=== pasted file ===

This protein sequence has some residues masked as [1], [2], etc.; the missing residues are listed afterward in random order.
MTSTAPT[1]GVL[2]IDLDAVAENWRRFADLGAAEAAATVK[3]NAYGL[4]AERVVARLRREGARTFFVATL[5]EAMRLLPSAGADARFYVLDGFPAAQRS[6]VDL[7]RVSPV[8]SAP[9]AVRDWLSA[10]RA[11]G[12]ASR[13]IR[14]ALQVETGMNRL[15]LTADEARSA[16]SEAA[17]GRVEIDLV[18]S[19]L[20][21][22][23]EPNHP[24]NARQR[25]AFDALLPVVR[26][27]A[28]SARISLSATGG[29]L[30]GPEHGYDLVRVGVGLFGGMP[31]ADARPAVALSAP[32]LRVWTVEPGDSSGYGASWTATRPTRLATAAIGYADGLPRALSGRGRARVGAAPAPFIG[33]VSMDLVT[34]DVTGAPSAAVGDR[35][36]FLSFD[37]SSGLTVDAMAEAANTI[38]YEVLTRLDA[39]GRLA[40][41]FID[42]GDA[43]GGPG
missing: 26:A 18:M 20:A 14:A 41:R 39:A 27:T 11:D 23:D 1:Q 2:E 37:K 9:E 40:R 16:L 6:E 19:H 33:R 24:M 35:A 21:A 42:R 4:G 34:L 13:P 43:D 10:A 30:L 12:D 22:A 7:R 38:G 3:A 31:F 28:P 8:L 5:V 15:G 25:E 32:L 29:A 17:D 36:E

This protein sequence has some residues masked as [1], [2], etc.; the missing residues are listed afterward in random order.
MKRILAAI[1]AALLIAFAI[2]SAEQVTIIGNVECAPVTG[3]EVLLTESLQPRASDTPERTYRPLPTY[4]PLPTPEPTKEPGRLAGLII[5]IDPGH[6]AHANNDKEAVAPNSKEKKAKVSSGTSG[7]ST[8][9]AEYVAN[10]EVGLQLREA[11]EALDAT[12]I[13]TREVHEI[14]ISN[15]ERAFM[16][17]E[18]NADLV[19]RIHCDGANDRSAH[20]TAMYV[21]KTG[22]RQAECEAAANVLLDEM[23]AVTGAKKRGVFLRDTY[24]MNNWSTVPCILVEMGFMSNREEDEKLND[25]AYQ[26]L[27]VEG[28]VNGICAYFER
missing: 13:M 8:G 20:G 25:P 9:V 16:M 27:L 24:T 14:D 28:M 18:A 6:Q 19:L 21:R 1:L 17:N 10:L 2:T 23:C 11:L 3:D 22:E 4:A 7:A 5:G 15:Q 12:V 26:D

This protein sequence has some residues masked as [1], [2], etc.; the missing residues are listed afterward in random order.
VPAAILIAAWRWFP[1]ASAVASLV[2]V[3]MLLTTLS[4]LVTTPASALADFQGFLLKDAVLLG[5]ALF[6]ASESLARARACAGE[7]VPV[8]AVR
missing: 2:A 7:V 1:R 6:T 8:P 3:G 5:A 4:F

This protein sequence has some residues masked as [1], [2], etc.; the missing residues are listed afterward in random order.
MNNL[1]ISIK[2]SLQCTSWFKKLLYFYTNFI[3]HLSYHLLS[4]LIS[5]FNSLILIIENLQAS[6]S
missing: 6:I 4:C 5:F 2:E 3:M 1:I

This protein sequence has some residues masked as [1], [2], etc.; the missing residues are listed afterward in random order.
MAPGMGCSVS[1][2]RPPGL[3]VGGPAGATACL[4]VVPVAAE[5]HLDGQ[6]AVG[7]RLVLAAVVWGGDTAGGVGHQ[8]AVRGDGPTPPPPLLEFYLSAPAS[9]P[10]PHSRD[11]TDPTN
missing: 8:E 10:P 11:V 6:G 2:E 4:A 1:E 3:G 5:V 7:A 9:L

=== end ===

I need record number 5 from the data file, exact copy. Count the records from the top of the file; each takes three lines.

This protein sequence has some residues masked as [1], [2], etc.; the missing residues are listed afterward in random order.
MAPGMGCSVS[1][2]RPPGL[3]VGGPAGATACL[4]VVPVAAE[5]HLDGQ[6]AVG[7]RLVLAAVVWGGDTAGGVGHQ[8]AVRGDGPTPPPPLLEFYLSAPAS[9]P[10]PHSRD[11]TDPTN
missing: 8:E 10:P 11:V 6:G 2:E 4:A 1:E 3:G 5:V 7:A 9:L